One of the reasons I love Quality Improvement Sciences so much is because the discipline essentially says, “We know what to do, but are we doing it? Are we doing it well? And if not, how do we do better?” And the answers to that last question are more often than not known by the people already working on those issues. We simply inherit a culture of expectations that become obstacles to actuating our work in ways we know can be done better. Maybe we feel we’re stepping on someone else’s toes. Maybe we feel like our supervisor isn’t open to suggestions. Maybe we’re already too overworked and underpaid to have the energy to take anything else on. My leadership practice is about identifying and minimizing those barriers to people living and working with fulfillment and purpose. I want to support people around me in feeling like they’re able to do everything they can to make the world a better place. Seeing so many others light up with excitement and purpose is personally inspiring to me.

We know that you have bunny friend, can you tell us about them?

WHAT IS THE WORD LIMIT!?!?!? My bunny friend is Pinecone. He’s a one-year-old Holland Lop. He is literally the fluffiest living creature to ever live on Earth. I got him during COVID times, and he has been a lifesaver for me. He loves snuggles, fresh hay, and big carpets to zoom on. Yes his picture is the background of my phone, and yes I threw a super extra bunny themed first birthday party for him.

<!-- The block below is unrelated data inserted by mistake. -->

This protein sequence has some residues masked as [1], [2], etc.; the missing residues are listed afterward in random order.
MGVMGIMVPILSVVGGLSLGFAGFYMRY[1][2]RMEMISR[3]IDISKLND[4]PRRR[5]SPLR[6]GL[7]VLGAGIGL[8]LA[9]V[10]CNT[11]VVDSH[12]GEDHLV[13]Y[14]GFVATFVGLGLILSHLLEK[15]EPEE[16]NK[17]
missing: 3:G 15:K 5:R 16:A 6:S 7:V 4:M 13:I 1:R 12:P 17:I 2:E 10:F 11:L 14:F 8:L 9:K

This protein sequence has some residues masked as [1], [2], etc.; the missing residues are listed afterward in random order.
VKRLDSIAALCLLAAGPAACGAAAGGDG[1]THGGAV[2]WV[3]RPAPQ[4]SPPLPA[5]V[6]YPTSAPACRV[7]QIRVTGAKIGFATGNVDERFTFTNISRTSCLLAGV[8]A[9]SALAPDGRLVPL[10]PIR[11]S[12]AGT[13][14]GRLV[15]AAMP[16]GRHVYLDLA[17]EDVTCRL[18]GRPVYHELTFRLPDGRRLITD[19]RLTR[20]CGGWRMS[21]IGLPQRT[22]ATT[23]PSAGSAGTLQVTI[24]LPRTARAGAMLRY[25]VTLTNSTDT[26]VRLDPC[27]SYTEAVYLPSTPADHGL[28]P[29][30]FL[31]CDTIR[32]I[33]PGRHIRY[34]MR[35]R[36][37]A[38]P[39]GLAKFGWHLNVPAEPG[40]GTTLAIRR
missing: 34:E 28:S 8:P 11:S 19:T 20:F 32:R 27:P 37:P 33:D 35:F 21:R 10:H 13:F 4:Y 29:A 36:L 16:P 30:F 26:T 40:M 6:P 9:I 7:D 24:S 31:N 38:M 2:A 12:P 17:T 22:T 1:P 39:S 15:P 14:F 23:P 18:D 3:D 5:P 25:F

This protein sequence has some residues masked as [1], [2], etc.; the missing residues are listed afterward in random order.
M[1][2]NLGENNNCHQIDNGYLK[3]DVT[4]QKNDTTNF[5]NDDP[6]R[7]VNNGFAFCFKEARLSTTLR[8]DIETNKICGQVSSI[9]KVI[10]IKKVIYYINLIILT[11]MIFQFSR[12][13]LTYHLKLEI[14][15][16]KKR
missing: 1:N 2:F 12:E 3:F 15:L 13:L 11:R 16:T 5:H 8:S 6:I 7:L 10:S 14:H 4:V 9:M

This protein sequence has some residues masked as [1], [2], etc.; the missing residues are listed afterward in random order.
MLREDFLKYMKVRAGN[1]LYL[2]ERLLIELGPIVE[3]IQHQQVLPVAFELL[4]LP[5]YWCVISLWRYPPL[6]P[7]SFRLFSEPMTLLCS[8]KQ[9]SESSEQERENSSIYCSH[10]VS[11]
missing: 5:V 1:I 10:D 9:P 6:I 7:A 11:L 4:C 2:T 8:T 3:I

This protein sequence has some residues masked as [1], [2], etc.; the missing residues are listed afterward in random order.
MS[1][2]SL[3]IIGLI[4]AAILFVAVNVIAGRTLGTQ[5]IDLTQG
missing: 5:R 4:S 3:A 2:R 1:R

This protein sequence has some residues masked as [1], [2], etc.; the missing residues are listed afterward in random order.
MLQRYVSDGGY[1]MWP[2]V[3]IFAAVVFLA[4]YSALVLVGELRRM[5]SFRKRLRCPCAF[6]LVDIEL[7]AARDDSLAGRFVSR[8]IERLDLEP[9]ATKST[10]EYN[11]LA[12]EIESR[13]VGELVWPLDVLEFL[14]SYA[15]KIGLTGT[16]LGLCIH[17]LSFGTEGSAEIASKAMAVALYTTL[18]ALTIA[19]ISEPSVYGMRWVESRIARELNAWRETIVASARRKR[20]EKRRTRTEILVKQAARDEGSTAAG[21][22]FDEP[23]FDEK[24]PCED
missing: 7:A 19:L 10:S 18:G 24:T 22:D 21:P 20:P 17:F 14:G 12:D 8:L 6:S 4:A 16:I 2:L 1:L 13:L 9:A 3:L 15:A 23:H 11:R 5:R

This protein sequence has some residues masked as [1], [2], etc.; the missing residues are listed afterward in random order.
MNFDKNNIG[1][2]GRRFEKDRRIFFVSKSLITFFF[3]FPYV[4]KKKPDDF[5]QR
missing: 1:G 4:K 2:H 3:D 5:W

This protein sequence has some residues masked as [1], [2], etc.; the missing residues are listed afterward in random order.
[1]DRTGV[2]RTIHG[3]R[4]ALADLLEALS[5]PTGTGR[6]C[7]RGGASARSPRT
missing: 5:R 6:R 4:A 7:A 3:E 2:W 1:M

Six Powerful Listening Behaviors to Transform Connection

At a certain point in my life, my motto became “say less.” I’d discovered I preferred being on the outskirts of conversations, hearing and observing everyone engage with each other. I thought my position on the periphery of social environments made me excellent at listening.  

Needless to say, I was shocked when my sister told me recently, “You are a terrible listener.” I’d spent countless hours hearing her challenges and offering her sound advice or a different perspective. I’ve considered my reserved and assessing nature to be a benefit to my listening skills. So, it was a real challenge to be confronted with an opinion of me so vastly different from my own. My immediate response was defensiveness. I felt slighted by her critique.